English Football League chairman Rick Parry has praised Liverpool and Manchester United for coming up with a plan he believes can protect the English football pyramid.
Parry is backing the controversial proposals, which include reducing the Premier League to 18 clubs and scrapping the EFL Cup.
In return, the EFL would get 25% of all future TV deals, which would be negotiated jointly, plus the £250m bail-out Parry has being demanding since May.
He is adamant those behind the plan will not be deterred, despite fierce opposition from the Premier League, government and fans' groups. Parry also says the Premier League could have come up with its own plan but has failed to do so.
What is the 'Project Big Picture' proposals?
- The Premier League cut from 20 to 18 clubs, with the Championship, League One and League Two each retaining 24 teams.
- The bottom two teams in the Premier League relegated automatically with the 16th-placed team joining the Championship play-offs.
- The League Cup and Community Shield abolished.
- Parachute payments scrapped.
- A £250m rescue fund made immediately available to the EFL & 25% of all future TV deals
- £100m paid to the FA to make up for lost revenue.
- Nine clubs given 'special voting rights' on certain issues, based on their extended runs in the Premier League.
Who is backing it?
Liverpool and Manchester United have created the plan. No other clubs are yet on the record as supporting it.
"This is two of our great clubs showing leadership and exercising responsibility," said Parry. "The message from Liverpool and Manchester United is that they do genuinely care about the pyramid.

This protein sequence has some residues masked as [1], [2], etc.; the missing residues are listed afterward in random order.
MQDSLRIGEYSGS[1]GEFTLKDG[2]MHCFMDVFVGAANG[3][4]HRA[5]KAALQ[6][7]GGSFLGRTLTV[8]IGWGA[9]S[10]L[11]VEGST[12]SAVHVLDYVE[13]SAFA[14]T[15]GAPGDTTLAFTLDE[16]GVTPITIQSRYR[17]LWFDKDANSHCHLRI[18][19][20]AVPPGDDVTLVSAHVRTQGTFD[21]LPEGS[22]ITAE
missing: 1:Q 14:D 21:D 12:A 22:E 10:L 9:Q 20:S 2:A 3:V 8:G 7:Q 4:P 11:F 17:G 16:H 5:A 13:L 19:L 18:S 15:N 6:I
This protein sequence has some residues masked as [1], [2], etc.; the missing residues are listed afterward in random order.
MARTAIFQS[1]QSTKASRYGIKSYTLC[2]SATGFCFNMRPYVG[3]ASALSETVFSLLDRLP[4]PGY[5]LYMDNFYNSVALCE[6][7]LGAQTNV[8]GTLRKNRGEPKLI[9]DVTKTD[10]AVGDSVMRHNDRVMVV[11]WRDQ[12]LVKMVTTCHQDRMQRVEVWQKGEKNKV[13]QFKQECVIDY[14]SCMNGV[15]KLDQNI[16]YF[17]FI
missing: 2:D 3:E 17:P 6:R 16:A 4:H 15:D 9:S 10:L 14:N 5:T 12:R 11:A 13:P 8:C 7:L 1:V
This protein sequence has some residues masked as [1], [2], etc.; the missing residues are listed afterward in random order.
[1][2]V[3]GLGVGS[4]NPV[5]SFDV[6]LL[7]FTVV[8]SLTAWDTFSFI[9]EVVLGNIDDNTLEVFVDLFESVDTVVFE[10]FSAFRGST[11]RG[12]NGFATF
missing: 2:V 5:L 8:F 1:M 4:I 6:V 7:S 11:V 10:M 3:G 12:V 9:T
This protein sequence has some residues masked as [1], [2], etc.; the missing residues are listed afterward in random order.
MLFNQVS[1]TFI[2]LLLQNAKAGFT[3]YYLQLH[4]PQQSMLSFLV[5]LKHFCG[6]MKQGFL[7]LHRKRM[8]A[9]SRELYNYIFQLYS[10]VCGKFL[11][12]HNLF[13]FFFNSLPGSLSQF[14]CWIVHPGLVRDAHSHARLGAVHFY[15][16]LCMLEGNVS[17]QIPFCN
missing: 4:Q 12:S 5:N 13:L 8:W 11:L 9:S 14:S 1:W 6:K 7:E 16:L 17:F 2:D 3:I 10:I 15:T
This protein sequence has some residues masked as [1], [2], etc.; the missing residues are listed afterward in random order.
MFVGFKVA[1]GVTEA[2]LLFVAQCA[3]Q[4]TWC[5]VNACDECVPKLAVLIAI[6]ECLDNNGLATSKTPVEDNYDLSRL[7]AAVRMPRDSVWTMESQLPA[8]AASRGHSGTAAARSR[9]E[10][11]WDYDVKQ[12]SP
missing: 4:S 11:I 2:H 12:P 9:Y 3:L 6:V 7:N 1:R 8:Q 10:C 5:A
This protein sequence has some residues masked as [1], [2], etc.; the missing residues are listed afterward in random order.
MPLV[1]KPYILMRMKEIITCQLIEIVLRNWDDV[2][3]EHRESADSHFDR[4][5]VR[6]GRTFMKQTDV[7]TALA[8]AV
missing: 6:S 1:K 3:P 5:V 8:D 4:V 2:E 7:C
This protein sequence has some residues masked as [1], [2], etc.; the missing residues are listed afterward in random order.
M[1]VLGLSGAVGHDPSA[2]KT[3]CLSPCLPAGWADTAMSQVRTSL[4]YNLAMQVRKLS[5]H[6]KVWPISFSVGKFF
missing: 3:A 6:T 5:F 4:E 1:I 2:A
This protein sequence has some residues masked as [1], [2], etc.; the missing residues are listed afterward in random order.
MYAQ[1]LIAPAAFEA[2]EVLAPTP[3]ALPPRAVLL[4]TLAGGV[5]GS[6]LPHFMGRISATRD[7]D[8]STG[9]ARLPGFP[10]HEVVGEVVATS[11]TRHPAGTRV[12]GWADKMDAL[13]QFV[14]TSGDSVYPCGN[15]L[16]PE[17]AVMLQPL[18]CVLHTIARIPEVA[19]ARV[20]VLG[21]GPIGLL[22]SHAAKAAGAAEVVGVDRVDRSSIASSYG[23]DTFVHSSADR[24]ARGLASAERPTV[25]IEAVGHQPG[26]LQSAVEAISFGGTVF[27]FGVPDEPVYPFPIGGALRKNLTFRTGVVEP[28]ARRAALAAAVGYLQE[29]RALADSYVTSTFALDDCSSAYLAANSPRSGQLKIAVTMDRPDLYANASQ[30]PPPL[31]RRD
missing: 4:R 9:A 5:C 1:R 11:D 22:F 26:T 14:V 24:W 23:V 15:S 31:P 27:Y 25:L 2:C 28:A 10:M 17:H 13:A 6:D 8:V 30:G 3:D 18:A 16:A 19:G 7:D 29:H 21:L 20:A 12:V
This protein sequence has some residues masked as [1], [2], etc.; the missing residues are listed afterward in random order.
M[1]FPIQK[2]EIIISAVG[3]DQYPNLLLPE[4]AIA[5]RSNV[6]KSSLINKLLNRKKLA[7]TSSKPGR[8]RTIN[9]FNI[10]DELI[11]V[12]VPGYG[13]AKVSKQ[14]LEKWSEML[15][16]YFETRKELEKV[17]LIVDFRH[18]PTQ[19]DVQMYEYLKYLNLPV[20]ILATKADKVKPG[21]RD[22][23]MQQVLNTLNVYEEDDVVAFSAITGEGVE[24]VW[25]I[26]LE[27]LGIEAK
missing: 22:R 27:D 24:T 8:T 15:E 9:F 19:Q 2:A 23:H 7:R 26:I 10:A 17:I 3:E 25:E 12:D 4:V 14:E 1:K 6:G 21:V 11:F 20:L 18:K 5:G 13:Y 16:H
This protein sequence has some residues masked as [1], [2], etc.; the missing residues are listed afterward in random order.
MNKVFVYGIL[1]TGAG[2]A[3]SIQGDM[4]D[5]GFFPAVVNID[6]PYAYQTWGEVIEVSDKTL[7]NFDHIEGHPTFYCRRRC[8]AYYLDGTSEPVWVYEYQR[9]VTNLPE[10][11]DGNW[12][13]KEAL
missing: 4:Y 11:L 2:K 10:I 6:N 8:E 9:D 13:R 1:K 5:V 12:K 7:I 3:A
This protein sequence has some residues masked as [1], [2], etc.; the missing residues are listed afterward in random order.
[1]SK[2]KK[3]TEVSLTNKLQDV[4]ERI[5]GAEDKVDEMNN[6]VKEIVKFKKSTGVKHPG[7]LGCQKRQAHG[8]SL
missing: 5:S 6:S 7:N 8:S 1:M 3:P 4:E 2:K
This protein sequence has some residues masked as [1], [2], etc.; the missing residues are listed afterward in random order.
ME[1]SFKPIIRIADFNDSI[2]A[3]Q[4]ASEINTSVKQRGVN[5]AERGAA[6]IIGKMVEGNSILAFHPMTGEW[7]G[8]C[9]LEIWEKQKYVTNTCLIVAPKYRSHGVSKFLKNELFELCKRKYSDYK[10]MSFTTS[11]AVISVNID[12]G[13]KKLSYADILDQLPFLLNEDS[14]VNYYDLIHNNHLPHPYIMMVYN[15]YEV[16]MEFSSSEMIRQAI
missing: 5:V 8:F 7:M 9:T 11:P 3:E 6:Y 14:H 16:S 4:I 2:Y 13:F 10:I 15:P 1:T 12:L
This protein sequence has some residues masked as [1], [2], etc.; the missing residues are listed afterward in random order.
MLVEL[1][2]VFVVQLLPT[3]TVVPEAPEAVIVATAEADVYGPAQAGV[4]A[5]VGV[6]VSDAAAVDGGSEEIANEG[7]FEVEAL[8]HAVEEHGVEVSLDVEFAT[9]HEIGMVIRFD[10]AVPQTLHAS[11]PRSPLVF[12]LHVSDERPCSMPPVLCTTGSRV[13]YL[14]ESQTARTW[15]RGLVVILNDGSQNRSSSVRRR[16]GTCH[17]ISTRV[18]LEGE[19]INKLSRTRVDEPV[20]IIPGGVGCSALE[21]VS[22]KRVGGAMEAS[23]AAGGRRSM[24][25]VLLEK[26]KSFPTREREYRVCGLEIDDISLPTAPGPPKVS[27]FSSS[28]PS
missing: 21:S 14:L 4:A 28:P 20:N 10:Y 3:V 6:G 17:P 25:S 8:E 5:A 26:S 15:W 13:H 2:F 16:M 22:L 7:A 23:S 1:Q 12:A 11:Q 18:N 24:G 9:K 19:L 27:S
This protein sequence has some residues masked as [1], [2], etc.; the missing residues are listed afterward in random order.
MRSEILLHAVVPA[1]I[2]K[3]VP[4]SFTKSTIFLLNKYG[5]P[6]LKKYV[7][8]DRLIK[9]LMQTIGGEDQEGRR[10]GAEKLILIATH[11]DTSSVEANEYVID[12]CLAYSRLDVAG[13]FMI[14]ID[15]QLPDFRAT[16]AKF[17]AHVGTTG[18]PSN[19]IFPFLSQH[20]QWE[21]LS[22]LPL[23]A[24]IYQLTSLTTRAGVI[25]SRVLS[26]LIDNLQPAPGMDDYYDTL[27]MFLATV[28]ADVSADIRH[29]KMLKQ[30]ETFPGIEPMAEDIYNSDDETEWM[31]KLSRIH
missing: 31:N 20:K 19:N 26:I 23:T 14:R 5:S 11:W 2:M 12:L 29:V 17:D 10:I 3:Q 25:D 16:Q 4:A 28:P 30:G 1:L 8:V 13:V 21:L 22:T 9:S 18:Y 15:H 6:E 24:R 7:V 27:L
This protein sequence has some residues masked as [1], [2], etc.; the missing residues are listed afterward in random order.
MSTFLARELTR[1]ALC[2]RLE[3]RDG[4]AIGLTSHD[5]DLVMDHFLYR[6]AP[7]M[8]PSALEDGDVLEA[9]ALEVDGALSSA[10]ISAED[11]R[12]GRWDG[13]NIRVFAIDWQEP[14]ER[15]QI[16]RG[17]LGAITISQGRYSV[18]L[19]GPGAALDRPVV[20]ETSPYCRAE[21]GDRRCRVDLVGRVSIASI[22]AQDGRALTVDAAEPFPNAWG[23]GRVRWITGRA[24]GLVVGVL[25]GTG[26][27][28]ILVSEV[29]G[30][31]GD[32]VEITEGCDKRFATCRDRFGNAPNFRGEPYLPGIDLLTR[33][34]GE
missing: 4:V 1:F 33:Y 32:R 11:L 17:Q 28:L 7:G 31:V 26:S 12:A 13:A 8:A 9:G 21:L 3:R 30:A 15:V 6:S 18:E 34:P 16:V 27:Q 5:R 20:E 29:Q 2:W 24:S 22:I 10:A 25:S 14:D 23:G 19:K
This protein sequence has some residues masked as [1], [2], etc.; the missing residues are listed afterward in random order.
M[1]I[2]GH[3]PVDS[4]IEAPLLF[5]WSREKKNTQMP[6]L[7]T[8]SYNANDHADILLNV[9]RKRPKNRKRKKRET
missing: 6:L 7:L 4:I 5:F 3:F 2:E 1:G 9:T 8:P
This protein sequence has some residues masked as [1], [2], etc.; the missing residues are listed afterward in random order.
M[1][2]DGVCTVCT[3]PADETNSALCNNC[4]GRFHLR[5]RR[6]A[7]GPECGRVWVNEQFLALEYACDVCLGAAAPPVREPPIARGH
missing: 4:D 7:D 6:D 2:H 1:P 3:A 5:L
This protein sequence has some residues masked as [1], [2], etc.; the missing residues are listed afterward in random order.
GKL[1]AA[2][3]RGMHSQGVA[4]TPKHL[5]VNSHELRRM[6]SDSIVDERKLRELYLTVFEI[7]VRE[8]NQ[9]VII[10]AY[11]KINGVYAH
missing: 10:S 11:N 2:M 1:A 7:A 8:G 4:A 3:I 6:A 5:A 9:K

"The Premier League could have come up with a plan like this at any time. How long has it taken to get a rescue package? Months.
"It was May when the government was saying we need the Premier League to step up to the plate. What's wrong with us talking about a plan that is demonstrably in the best interest of the pyramid and our clubs?
"We genuinely think that this is in the best interests of the game as a whole."
Parry accepts the proposals may take some time to gain general approval.
Who is against it?
Crucially, the Premier League.
In a response, it said "individual proposals" in the plan "could have a damaging impact on the whole game", and that it would continue its own work on a "resolution to the requirement for Covid-19 rescue funding" for the EFL.
"Both the Premier League and the FA support a wide-ranging discussion on the future of the game, including its competition structures, calendar and overall financing particularly in light of the effects of Covid-19.
"Football has many stakeholders, therefore this work should be carried out through the proper channels enabling all clubs and stakeholders the opportunity to contribute."
In a statement on Sunday, the Department for Culture, Media and Sport said it was "surprised and disappointed" by "backroom deals being cooked up".
Culture Secretary Oliver Dowden told BBC Breakfast on Monday: "Now is not the right time. The challenge facing football is ensuring particularly the EFL has the resources to enable its clubs to survive. This deal does not command support throughout the Premier League at all.
"There are the resources there. I have to say that if they can't get together and work together to sort this out, we will have to return to what we promised in our manifesto, which is a fan-led review of football governance because I think many fans will be concerned about what they are reading today."
Parry responded by saying: "What they are saying doesn't make it a non-starter. The merit in this plan still shines through. It is about saving the pyramid. It is difficult to reconcile our thoughts with the government's but this won't deter us."